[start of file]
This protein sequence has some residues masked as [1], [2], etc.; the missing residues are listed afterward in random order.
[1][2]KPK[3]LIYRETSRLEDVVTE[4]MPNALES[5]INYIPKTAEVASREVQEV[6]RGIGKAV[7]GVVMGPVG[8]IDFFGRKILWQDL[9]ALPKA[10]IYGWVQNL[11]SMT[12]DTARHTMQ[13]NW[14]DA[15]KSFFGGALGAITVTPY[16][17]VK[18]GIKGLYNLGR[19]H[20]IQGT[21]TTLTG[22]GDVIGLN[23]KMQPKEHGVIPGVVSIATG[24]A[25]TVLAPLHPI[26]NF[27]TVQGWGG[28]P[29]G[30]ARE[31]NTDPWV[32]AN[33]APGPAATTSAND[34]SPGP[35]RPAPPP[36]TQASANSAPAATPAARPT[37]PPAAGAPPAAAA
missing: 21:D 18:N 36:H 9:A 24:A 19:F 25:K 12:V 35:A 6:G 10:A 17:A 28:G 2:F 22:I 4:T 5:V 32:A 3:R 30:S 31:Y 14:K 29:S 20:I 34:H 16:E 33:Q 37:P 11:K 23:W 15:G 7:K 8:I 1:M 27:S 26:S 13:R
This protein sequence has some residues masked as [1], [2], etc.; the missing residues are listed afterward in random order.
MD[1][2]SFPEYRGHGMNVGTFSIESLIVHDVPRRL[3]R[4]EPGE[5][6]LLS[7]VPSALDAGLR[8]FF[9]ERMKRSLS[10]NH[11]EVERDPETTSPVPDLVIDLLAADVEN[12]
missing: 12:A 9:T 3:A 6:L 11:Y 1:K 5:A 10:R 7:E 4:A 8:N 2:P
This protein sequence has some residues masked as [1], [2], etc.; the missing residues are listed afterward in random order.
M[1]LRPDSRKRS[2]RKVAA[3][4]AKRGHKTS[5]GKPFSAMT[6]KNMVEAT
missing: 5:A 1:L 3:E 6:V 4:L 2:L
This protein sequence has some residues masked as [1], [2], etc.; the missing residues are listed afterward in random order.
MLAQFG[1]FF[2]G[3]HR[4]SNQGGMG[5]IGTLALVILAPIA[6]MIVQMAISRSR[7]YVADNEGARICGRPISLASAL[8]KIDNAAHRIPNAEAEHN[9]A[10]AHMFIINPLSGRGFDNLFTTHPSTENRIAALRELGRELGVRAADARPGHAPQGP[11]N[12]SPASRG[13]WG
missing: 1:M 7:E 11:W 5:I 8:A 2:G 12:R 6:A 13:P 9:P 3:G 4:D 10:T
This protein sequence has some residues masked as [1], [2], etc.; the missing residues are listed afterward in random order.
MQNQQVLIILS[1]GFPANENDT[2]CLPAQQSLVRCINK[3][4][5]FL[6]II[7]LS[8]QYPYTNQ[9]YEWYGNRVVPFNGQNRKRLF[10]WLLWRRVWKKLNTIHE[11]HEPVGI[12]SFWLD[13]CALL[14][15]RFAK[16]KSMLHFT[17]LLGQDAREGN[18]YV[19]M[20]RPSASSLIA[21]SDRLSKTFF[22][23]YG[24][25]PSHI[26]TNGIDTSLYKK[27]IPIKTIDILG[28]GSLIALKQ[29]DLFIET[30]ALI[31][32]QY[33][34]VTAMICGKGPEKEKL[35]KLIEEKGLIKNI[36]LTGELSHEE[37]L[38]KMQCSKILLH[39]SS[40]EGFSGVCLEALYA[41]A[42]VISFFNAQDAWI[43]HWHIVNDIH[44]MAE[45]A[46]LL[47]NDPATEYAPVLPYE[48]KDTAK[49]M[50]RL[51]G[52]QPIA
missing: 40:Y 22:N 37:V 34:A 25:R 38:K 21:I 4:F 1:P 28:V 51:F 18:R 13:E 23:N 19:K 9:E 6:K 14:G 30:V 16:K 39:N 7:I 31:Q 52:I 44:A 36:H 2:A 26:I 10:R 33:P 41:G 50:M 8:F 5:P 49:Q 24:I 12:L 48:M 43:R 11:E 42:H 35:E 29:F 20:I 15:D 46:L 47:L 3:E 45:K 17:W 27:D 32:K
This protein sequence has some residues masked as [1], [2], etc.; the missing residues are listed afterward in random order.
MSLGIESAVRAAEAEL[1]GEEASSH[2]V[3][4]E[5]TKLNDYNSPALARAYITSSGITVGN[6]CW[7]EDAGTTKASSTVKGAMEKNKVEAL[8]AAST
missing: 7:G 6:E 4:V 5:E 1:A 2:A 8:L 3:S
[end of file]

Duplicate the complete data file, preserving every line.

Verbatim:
This protein sequence has some residues masked as [1], [2], etc.; the missing residues are listed afterward in random order.
[1][2]KPK[3]LIYRETSRLEDVVTE[4]MPNALES[5]INYIPKTAEVASREVQEV[6]RGIGKAV[7]GVVMGPVG[8]IDFFGRKILWQDL[9]ALPKA[10]IYGWVQNL[11]SMT[12]DTARHTMQ[13]NW[14]DA[15]KSFFGGALGAITVTPY[16][17]VK[18]GIKGLYNLGR[19]H[20]IQGT[21]TTLTG[22]GDVIGLN[23]KMQPKEHGVIPGVVSIATG[24]A[25]TVLAPLHPI[26]NF[27]TVQGWGG[28]P[29]G[30]ARE[31]NTDPWV[32]AN[33]APGPAATTSAND[34]SPGP[35]RPAPPP[36]TQASANSAPAATPAARPT[37]PPAAGAPPAAAA
missing: 21:D 18:N 36:H 9:A 24:A 19:F 25:K 12:V 35:A 6:G 10:A 17:A 28:G 2:F 22:I 4:T 5:V 32:A 3:R 30:S 31:Y 14:K 29:S 20:I 34:H 16:E 33:Q 37:P 11:K 23:W 15:G 7:K 8:I 1:M 27:S 26:S 13:R
This protein sequence has some residues masked as [1], [2], etc.; the missing residues are listed afterward in random order.
MD[1][2]SFPEYRGHGMNVGTFSIESLIVHDVPRRL[3]R[4]EPGE[5][6]LLS[7]VPSALDAGLR[8]FF[9]ERMKRSLS[10]NH[11]EVERDPETTSPVPDLVIDLLAADVEN[12]
missing: 12:A 9:T 3:A 6:L 11:Y 1:K 5:A 10:R 7:E 4:A 8:N 2:P
This protein sequence has some residues masked as [1], [2], etc.; the missing residues are listed afterward in random order.
M[1]LRPDSRKRS[2]RKVAA[3][4]AKRGHKTS[5]GKPFSAMT[6]KNMVEAT
missing: 5:A 1:L 3:E 6:V 4:L 2:L
This protein sequence has some residues masked as [1], [2], etc.; the missing residues are listed afterward in random order.
MLAQFG[1]FF[2]G[3]HR[4]SNQGGMG[5]IGTLALVILAPIA[6]MIVQMAISRSR[7]YVADNEGARICGRPISLASAL[8]KIDNAAHRIPNAEAEHN[9]A[10]AHMFIINPLSGRGFDNLFTTHPSTENRIAALRELGRELGVRAADARPGHAPQGP[11]N[12]SPASRG[13]WG
missing: 1:M 7:E 11:W 5:I 8:A 2:G 12:R 6:A 13:P 9:P 3:G 4:D 10:T
This protein sequence has some residues masked as [1], [2], etc.; the missing residues are listed afterward in random order.
MQNQQVLIILS[1]GFPANENDT[2]CLPAQQSLVRCINK[3][4][5]FL[6]II[7]LS[8]QYPYTNQ[9]YEWYGNRVVPFNGQNRKRLF[10]WLLWRRVWKKLNTIHE[11]HEPVGI[12]SFWLD[13]CALL[14][15]RFAK[16]KSMLHFT[17]LLGQDAREGN[18]YV[19]M[20]RPSASSLIA[21]SDRLSKTFF[22][23]YG[24][25]PSHI[26]TNGIDTSLYKK[27]IPIKTIDILG[28]GSLIALKQ[29]DLFIET[30]ALI[31][32]QY[33][34]VTAMICGKGPEKEKL[35]KLIEEKGLIKNI[36]LTGELSHEE[37]L[38]KMQCSKILLH[39]SS[40]EGFSGVCLEALYA[41]A[42]VISFFNAQDAWI[43]HWHIVNDIH[44]MAE[45]A[46]LL[47]NDPATEYAPVLPYE[48]KDTAK[49]M[50]RL[51]G[52]QPIA
missing: 40:Y 22:N 37:V 34:A 25:R 38:K 21:I 4:F 1:P 28:V 51:F 18:R 13:E 23:N 19:K 9:E 6:K 14:G 30:V 16:K 39:N 7:I 31:Q 52:I 44:A 36:H 2:A 26:I 10:R 33:P 41:G 50:M 8:F 5:P 49:Q 24:I 12:L 48:M 43:R 11:E 42:H 35:E 29:F 20:I 15:D 46:L 47:L 3:E 45:K 17:W 27:D 32:K
This protein sequence has some residues masked as [1], [2], etc.; the missing residues are listed afterward in random order.
MSLGIESAVRAAEAEL[1]GEEASSH[2]V[3][4]E[5]TKLNDYNSPALARAYITSSGITVGN[6]CW[7]EDAGTTKASSTVKGAMEKNKVEAL[8]AAST
missing: 7:G 6:E 4:V 5:E 1:A 2:A 8:L 3:S